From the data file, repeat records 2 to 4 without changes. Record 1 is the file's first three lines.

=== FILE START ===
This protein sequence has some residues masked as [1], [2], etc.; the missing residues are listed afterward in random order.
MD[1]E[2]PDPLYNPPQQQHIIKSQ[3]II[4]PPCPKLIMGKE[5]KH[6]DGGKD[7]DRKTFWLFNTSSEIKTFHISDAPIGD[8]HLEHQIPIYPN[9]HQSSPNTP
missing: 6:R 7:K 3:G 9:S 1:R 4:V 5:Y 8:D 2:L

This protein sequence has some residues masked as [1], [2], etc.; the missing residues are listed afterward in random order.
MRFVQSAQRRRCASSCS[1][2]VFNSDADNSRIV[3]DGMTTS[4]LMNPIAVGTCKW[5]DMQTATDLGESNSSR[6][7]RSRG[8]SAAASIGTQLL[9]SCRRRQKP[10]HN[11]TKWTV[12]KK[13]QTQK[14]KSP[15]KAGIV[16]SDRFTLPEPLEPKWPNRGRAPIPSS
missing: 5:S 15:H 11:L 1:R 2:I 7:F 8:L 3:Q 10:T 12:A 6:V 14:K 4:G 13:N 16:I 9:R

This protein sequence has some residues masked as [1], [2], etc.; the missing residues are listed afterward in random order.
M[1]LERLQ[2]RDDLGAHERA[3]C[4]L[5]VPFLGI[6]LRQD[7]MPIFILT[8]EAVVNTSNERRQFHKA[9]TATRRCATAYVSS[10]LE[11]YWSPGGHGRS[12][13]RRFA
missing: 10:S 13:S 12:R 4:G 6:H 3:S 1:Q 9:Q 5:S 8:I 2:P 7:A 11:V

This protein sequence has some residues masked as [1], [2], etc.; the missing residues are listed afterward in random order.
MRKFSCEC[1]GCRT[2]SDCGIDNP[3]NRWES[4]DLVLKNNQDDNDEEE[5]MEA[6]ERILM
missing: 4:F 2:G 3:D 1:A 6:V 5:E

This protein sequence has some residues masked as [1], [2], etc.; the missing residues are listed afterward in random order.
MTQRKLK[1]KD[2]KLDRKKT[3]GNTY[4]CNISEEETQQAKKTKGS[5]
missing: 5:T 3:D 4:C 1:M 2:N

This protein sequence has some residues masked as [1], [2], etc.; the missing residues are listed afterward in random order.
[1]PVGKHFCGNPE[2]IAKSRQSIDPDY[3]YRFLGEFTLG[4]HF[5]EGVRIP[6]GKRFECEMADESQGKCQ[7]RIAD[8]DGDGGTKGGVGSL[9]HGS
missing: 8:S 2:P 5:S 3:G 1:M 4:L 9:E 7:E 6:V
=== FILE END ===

This protein sequence has some residues masked as [1], [2], etc.; the missing residues are listed afterward in random order.
MRFVQSAQRRRCASSCS[1][2]VFNSDADNSRIV[3]DGMTTS[4]LMNPIAVGTCKW[5]DMQTATDLGESNSSR[6][7]RSRG[8]SAAASIGTQLL[9]SCRRRQKP[10]HN[11]TKWTV[12]KK[13]QTQK[14]KSP[15]KAGIV[16]SDRFTLPEPLEPKWPNRGRAPIPSS
missing: 5:S 15:H 11:L 1:R 2:I 7:F 8:L 3:Q 10:T 12:A 6:V 14:K 4:G 13:N 16:I 9:R

This protein sequence has some residues masked as [1], [2], etc.; the missing residues are listed afterward in random order.
M[1]LERLQ[2]RDDLGAHERA[3]C[4]L[5]VPFLGI[6]LRQD[7]MPIFILT[8]EAVVNTSNERRQFHKA[9]TATRRCATAYVSS[10]LE[11]YWSPGGHGRS[12][13]RRFA
missing: 10:S 13:S 12:R 4:G 6:H 3:S 1:Q 9:Q 5:S 8:I 2:P 7:A 11:V

This protein sequence has some residues masked as [1], [2], etc.; the missing residues are listed afterward in random order.
MRKFSCEC[1]GCRT[2]SDCGIDNP[3]NRWES[4]DLVLKNNQDDNDEEE[5]MEA[6]ERILM
missing: 4:F 2:G 3:D 1:A 6:V 5:E